The Broken (2008)
The Broken is more idea than substance, more quiet contemplation than excitement, more a concept than a decent horror film. It is a bold effort but lacks any real punch and will leave many cold and wanting.
Gina McVey (Lena Hedley) is having a retirement dinner for her father when a mirror over the mantelpiece suddenly explodes. Although this is laughed off by everyone present, this shattering of luck symbolizes the start of something incredibly dangerous and bizarre in the McVey family. When Gina heads off to work the next morning, unbeknownst to her the bathroom mirror explodes outwards and a woman clambers from the wall behind. What follows is a doppelganger horror story where a chance encounter with her other self leads to a head-on collision with a taxi, leaving our protagonist disorientated and with partial amnesia. When her boyfriend begins acting strangely and her father’s work mirror is found smashed, Gina realizes something horrific is happening to the people around her.
Director / writer Sean Ellis does portray a grim London perfectly with dank blues and endless rain, a sprawling unfriendly metropolis, but it is not just the cinematography that leaves us cold. Ellis methodically tells a story that sadly eliminates intelligent presumption and replaces it with a lot of unnecessary scenes that are superfluous and drag. The tumultuous score, although well made, begins to grate as every seemingly normal scene is given a tense rising crescendo where the climax of which reaches nothing. It serves to unnerve at first, but gradually becomes annoying, much like the repeated slow-mo of Gina’s car crash that, despite being beautifully shot, quickly turns irritating.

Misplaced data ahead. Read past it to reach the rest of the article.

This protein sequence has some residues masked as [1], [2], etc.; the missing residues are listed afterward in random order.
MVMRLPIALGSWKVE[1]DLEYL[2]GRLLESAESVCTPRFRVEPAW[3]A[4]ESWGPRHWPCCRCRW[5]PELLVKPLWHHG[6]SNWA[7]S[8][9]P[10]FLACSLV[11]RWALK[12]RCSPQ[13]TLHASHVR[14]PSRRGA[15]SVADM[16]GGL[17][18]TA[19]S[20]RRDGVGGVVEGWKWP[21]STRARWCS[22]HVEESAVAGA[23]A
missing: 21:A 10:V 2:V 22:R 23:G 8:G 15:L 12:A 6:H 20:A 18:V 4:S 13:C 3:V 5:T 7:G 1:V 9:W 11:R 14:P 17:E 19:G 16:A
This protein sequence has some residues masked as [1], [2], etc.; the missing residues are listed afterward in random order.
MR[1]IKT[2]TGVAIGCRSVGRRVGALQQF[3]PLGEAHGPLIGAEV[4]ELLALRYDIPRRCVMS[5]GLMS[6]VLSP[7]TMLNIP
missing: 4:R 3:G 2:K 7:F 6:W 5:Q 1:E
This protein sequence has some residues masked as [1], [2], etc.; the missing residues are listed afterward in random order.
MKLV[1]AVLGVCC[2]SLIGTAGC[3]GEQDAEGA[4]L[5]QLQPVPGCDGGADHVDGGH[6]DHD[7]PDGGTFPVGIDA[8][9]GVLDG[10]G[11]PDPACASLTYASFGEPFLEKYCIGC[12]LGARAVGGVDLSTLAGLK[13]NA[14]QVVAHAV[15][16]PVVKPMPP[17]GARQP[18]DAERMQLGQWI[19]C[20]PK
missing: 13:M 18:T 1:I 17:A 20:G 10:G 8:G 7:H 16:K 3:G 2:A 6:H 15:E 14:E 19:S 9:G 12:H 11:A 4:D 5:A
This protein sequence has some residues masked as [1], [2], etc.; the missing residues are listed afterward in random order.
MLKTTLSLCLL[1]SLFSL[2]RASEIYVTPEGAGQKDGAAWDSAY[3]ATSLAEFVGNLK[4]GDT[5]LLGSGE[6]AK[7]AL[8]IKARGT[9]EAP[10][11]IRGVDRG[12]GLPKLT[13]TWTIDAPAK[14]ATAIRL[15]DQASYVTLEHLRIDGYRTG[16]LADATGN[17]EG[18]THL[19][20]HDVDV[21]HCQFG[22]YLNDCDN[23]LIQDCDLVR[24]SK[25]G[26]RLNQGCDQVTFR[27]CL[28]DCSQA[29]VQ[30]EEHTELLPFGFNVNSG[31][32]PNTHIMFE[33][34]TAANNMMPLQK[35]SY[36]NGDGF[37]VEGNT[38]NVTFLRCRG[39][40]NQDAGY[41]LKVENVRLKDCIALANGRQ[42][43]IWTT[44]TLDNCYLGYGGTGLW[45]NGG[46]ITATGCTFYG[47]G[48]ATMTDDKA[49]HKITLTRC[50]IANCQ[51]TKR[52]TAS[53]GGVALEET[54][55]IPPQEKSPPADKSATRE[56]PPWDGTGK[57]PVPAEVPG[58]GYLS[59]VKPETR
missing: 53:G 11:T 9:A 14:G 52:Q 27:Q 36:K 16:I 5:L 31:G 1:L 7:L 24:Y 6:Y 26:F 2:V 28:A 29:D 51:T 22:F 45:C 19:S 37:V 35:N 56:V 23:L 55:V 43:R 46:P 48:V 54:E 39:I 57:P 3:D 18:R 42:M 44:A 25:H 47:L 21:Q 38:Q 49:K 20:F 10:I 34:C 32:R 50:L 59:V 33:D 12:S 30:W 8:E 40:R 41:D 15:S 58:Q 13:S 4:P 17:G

There are also some laugh-out-loud ridiculous moments in The Broken, especially the scene where Gina drops a photograph on the tube rail track and tries to grab it before a train runs her over. Pointless, hilariously dumb and utterly flawed. At one point you’re just angrily screaming “Call the police! Call the police! Call the police!” at the screen through enraged incredulity at how totally stupid the characters in The Broken are.
As an actress Lena Hedley is cold and difficult to empathize with – her smile never really touches her eyes – and as our troubled protagonist it is hard to love her with this absence of humour and warmth. This is especially noticeable when surrounded by electric supporting characters such as Richard Jenkins and Asier Newman, Gina’s father and brother, who you really genuinely care for and like.
The Broken is an interesting and potentially brilliant idea, but it is played out so slowly and methodically that all scares or horrors are replaced with a shrug-worthy mild interest. The Broken is conceptually much better than its final execution, which sadly will drop this film and its idea into bitter obscurity.